To commemorate Tsushima Day, and to remember the sacrifice of the men of both Fleets, I thought I'd have a quick look through the SteelonSand Postcard collection, and share a few images of the Russo-Japanese War with you all.
Above we see a German card circa 1920, from the Kudka Series, with the title "Bombardment of Port Arthur by the Japanese Squadron" - and a very spirited rendition it is, too, although I can't answer for which ships are being pictured, but I think it captures the spirit of such an action very well.
Next up, a British postcard entitled "Port Arthur - Reception of the Minister of War", that was postally used in October 1905, so I'm not sure if it is from a view taken before the actual RJW had broken out.
Certainly, we can discern the distinctive five funnelled silhouette of the Cruiser Askold, notable for the smaller fore-funnel, and mighty nice she looks here, too, although the artist colourisation of the postcard has added some rather garish yellow gun shields, and what appears to be a pink lifeboat forward!
Next up, a bit of contemporary reportage in the shape of the 'War Series No: 5224' from S. Hildesheimer and Co. - entitled "Japanese attempt to seal up Port Arthur".
This card was postally used in May 1905, and has a great bird's eye viewpoint of the scene, with sunken blockships, the distinctive shape of the 'Tiger's Tail' peninsula, and the Russian Fleet beyond - it would make a good primer for a scale model, and is the kind of thing I always hope to re-create on the table-top - never quite turns out this way, though....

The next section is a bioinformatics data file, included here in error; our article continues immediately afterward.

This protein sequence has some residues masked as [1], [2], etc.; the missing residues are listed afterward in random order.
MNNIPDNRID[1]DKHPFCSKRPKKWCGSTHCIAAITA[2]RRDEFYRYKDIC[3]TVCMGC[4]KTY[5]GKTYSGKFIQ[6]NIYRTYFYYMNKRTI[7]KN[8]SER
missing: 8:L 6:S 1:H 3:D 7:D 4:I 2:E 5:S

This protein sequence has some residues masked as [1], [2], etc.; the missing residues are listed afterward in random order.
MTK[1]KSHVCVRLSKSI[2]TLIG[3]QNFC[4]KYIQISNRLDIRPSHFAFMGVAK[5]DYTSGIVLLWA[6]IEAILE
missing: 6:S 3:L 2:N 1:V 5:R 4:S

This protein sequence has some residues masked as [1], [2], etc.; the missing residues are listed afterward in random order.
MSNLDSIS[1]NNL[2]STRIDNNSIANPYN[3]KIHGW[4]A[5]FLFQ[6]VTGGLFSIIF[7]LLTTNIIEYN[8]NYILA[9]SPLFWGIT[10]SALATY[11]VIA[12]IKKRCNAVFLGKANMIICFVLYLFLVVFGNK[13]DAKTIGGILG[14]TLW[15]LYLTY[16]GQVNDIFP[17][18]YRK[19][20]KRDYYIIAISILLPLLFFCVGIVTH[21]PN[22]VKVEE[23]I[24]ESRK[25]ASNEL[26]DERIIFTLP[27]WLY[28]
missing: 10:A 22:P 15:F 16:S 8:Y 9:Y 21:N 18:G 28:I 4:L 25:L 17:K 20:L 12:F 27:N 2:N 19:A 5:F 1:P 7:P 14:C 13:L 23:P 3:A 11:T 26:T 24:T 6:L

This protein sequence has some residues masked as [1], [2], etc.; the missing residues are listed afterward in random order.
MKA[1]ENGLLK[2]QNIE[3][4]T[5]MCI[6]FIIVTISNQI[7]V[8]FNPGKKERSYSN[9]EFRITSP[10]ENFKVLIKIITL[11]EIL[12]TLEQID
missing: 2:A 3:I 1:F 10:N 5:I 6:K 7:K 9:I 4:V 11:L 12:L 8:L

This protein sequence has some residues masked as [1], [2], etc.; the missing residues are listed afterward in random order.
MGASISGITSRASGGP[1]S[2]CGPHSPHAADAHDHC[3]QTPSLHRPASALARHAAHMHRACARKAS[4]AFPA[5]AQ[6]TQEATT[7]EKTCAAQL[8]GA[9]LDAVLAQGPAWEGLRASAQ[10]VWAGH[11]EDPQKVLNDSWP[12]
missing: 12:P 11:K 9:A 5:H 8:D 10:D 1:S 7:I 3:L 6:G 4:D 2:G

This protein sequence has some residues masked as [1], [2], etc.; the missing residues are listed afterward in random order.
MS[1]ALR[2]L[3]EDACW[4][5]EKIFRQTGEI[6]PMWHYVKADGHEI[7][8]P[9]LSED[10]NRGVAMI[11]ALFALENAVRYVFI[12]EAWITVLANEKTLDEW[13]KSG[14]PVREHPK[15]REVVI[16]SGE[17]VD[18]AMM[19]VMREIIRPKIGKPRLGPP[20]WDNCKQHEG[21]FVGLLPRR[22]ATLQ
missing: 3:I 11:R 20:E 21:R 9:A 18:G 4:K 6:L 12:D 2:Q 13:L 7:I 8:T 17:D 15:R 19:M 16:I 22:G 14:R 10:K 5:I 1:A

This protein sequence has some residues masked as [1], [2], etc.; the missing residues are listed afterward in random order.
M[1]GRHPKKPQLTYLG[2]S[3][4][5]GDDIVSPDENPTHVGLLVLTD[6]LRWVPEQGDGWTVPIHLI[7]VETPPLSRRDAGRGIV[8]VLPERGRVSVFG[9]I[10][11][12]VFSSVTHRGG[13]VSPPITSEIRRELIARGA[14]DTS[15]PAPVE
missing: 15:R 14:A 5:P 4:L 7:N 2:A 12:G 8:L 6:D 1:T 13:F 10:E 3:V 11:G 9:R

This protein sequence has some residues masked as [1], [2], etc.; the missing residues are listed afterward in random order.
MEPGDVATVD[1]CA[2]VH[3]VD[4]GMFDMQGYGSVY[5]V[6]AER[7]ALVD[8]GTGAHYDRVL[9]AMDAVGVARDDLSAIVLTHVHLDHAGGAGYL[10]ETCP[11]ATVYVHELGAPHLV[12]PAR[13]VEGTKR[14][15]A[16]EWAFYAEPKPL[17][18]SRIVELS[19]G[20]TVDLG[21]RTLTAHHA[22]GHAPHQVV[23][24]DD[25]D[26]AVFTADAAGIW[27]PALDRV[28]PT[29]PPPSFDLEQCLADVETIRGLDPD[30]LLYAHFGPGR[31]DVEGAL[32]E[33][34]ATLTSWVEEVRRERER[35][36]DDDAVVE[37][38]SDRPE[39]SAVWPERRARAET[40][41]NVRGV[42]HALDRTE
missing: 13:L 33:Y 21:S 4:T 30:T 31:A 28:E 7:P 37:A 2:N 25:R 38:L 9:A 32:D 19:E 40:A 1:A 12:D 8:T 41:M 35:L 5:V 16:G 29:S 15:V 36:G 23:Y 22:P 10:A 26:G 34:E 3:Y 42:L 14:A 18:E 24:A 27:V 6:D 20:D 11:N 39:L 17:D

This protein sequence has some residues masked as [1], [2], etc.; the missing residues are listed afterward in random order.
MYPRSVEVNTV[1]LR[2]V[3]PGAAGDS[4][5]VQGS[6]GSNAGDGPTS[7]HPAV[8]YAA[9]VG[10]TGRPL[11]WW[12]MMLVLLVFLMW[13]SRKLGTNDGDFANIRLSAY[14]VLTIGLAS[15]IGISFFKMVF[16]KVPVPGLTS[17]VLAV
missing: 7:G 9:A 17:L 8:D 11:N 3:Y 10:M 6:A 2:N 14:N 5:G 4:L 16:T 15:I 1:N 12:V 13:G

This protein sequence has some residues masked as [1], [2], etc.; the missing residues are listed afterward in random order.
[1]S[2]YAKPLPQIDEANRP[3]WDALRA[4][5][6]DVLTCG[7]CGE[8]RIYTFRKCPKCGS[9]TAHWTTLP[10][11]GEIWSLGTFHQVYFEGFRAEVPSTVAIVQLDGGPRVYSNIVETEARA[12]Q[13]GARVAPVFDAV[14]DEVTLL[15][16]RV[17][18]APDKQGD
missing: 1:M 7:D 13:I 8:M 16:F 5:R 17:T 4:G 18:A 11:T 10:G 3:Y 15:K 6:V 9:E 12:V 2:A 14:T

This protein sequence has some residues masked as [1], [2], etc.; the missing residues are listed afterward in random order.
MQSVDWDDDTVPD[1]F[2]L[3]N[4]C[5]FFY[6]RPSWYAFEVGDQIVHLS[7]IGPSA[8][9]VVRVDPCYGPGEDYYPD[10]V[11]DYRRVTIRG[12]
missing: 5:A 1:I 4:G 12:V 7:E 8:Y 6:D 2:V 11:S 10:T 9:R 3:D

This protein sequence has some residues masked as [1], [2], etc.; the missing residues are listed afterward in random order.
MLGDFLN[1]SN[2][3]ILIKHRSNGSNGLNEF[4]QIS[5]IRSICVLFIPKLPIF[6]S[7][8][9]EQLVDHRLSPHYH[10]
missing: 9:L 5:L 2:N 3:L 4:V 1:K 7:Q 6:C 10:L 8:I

Next an interesting Tuck's Oilette card, which shows in rather moody chiaroscuro, a scene of the Japanese arranging decoy lanterns before Port Arthur:
Quite a crafty strategy to keep the Russian defenders on their toes, but not a job I would want to volunteer for - the arrival of an enemy Torpedo Boat in the midst of setting these up would definitely ruin your evening....
Finally a modern view of the sole Russian survivor of the RJW, namely the Cruiser Aurora docked at St. Petersburg:
Of course her lines have changed somewhat since 1905, but if your ever in those parts, don't miss the chance to see one of the few remaining pre-dreds out there.